Pinterest Brings On A New Head Of Its Advertising Partner APIs

Pinterest has brought on a new executive to manage the technology its marketing developer partners use to power advertising campaigns on Pinterest.

Michael Akkerman, formerly a vice president at Kenshoo, will help manage the technology and relationships with the company’s advertising partners that are using its APIs. The company started its Marketing Developer Program earlier this year that gives its partners access to better tools to manage those campaigns on Pinterest.

The role has essentially become so large as the company’s marketing tools expand — Pinterest added three new partners today, and is now working with 11 marketing development partners (Amobee, Unified and Manifest) to power campaigns on Pinterest — that it’s merited bringing on its own executive to manage those relationships and the technology powering them, as well as chart its growth.

Those firms power thousands of campaigns from brands, offering advertisers different ways to run campaigns on Pinterest outside of going directly through the company’s advertising platform.

“There is a lot of vision within the industry on the value that Pinterest will yield for the advertising community,” Akkerman said. “We’re trying to be very selective of which partners we bring into the program, to always yield the best results for advertisers.”

Big brands work with outside advertising technology firms, running campaigns across multiple platforms, and many are hoping to work with Pinterest. But just having a self-serve advertising platform is often not enough for those bigger brands. Each partnership the company has built has come from brands looking to run campaigns on Pinterest through the firms they are already working with, Akkerman said. (Though, they can also work with Pinterest directly to manage their accounts in addition to using its self-serve advertising platform.)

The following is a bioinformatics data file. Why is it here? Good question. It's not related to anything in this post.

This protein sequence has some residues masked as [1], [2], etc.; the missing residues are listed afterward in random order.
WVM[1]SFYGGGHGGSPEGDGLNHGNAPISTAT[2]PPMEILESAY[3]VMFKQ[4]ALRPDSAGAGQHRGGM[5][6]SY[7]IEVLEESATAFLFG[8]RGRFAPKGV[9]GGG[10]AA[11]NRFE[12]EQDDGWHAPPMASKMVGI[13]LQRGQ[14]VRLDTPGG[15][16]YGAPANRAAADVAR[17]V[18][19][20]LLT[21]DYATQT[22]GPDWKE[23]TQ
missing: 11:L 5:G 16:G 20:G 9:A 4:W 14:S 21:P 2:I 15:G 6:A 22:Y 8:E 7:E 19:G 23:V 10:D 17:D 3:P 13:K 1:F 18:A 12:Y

Pinterest, of course, does these sorts of hires and adds new partners deliberately — and, as is often the case, very slowly. Its movement toward becoming a larger advertising player can frustrate advertisers at times, which are eagerly hoping to work with the company that has become one of the most powerful discovery platforms on the Internet. The company basically has access to all moments of time that brands are looking for: discovery, the intent to do something, and an action — like a purchase or an install.

Still, the anticipation for Pinterest’s strength as an advertising platform is undeniable in the business world. The company was last reported to have a valuation of $11 billion, and recently also started opening up its developer platform, slowly making Pinterest live up to the anticipation investors had when they first poured money into the company. And, to be sure, the company has done quite a bit in the past six months as it rolls out new marketing tools and its development platform.

“Ultimately the third-party ad tech definitely gets it,” Akkerman said. “We have 11 partners in total, their big focus is understanding the uniqueness of Pinterest — not as a consumer platform but as an advertising opportunity. What’s wonderful is in these conversations the partners are proactively identifying what makes Pinterest so unique.”